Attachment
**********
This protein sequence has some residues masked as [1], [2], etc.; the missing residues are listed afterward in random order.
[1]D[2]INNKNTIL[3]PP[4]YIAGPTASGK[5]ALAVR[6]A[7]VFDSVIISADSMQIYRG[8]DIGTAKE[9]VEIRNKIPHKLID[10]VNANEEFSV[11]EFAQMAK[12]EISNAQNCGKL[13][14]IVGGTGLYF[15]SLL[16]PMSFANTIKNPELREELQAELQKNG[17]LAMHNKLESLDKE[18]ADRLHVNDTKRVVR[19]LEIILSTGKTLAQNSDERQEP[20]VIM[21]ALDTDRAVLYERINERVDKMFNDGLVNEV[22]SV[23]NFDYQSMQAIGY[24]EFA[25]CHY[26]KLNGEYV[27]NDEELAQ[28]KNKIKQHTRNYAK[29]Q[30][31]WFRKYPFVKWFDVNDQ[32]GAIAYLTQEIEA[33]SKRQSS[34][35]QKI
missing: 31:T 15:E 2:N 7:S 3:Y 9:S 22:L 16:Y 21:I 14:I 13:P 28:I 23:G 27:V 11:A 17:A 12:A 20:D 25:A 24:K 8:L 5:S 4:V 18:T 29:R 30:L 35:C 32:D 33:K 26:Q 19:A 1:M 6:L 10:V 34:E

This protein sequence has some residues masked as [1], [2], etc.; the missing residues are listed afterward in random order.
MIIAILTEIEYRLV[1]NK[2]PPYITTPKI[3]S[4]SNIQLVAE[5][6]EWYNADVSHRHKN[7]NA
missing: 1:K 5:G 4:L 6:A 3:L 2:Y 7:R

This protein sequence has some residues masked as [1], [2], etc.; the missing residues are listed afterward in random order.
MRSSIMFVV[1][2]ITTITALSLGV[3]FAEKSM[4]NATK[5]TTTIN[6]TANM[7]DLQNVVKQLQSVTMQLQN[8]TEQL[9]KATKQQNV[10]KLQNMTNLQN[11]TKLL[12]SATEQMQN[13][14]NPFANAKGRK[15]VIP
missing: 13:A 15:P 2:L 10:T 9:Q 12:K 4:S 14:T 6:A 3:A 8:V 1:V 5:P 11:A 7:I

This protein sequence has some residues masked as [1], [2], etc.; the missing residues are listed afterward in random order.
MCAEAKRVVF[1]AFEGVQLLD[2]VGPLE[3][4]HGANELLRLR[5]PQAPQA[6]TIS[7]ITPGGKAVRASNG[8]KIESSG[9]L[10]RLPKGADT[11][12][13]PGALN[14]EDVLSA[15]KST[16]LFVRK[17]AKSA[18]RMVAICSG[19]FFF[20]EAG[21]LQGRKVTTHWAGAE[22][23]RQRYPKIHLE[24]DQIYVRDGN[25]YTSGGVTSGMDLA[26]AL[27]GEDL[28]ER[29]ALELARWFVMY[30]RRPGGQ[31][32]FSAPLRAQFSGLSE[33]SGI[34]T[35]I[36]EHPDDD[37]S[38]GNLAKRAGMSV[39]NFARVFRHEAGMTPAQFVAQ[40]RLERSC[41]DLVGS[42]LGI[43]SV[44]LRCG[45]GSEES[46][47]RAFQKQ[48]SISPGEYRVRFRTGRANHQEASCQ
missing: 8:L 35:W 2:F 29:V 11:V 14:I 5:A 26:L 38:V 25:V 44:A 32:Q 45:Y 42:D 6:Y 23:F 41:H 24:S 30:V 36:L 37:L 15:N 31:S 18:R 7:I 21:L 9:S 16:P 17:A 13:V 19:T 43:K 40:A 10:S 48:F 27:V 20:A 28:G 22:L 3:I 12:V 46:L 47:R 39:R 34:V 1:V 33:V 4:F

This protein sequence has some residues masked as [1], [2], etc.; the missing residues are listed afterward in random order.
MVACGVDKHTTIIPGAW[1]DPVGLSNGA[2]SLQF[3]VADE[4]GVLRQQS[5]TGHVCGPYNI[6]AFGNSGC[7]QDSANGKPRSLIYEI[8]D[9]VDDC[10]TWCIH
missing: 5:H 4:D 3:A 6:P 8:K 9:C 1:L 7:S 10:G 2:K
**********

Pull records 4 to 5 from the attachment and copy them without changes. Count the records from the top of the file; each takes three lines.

This protein sequence has some residues masked as [1], [2], etc.; the missing residues are listed afterward in random order.
MCAEAKRVVF[1]AFEGVQLLD[2]VGPLE[3][4]HGANELLRLR[5]PQAPQA[6]TIS[7]ITPGGKAVRASNG[8]KIESSG[9]L[10]RLPKGADT[11][12][13]PGALN[14]EDVLSA[15]KST[16]LFVRK[17]AKSA[18]RMVAICSG[19]FFF[20]EAG[21]LQGRKVTTHWAGAE[22][23]RQRYPKIHLE[24]DQIYVRDGN[25]YTSGGVTSGMDLA[26]AL[27]GEDL[28]ER[29]ALELARWFVMY[30]RRPGGQ[31][32]FSAPLRAQFSGLSE[33]SGI[34]T[35]I[36]EHPDDD[37]S[38]GNLAKRAGMSV[39]NFARVFRHEAGMTPAQFVAQ[40]RLERSC[41]DLVGS[42]LGI[43]SV[44]LRCG[45]GSEES[46][47]RAFQKQ[48]SISPGEYRVRFRTGRANHQEASCQ
missing: 8:L 35:W 2:F 29:V 11:V 14:I 5:A 26:L 38:V 25:V 44:A 32:Q 45:Y 42:D 6:Y 23:F 41:H 24:S 30:V 36:L 37:L 15:N 31:S 18:R 7:I 21:L 9:S 16:P 17:A 13:V 19:T 43:K 40:A 10:S 48:F 27:V 20:A 28:G 22:L 3:I 12:V 46:L 47:R 39:R 34:V 1:V 33:V 4:F

This protein sequence has some residues masked as [1], [2], etc.; the missing residues are listed afterward in random order.
MVACGVDKHTTIIPGAW[1]DPVGLSNGA[2]SLQF[3]VADE[4]GVLRQQS[5]TGHVCGPYNI[6]AFGNSGC[7]QDSANGKPRSLIYEI[8]D[9]VDDC[10]TWCIH
missing: 5:H 4:D 3:A 6:P 8:K 9:C 1:L 7:S 10:G 2:K